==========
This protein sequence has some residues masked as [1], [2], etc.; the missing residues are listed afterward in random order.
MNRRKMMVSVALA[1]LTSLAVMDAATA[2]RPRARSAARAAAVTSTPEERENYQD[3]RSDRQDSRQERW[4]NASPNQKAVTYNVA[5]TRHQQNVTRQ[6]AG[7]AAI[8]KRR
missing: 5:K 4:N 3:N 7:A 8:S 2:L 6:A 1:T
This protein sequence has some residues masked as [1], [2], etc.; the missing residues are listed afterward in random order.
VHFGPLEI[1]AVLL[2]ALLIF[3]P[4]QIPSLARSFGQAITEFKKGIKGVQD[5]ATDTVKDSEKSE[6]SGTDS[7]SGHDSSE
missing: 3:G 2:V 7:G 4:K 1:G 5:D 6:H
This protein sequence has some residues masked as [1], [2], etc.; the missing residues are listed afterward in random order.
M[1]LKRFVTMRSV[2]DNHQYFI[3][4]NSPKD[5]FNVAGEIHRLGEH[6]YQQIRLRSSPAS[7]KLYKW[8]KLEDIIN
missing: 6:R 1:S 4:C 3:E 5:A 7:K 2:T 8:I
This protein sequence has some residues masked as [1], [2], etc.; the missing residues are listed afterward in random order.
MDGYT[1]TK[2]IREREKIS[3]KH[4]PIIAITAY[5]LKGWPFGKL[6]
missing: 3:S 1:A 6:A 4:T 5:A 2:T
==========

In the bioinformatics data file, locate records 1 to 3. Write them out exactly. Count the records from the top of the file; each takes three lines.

This protein sequence has some residues masked as [1], [2], etc.; the missing residues are listed afterward in random order.
MNRRKMMVSVALA[1]LTSLAVMDAATA[2]RPRARSAARAAAVTSTPEERENYQD[3]RSDRQDSRQERW[4]NASPNQKAVTYNVA[5]TRHQQNVTRQ[6]AG[7]AAI[8]KRR
missing: 5:K 4:N 3:N 7:A 8:S 2:L 6:A 1:T
This protein sequence has some residues masked as [1], [2], etc.; the missing residues are listed afterward in random order.
VHFGPLEI[1]AVLL[2]ALLIF[3]P[4]QIPSLARSFGQAITEFKKGIKGVQD[5]ATDTVKDSEKSE[6]SGTDS[7]SGHDSSE
missing: 3:G 2:V 7:G 4:K 1:G 5:D 6:H
This protein sequence has some residues masked as [1], [2], etc.; the missing residues are listed afterward in random order.
M[1]LKRFVTMRSV[2]DNHQYFI[3][4]NSPKD[5]FNVAGEIHRLGEH[6]YQQIRLRSSPAS[7]KLYKW[8]KLEDIIN
missing: 6:R 1:S 4:C 3:E 5:A 7:K 2:T 8:I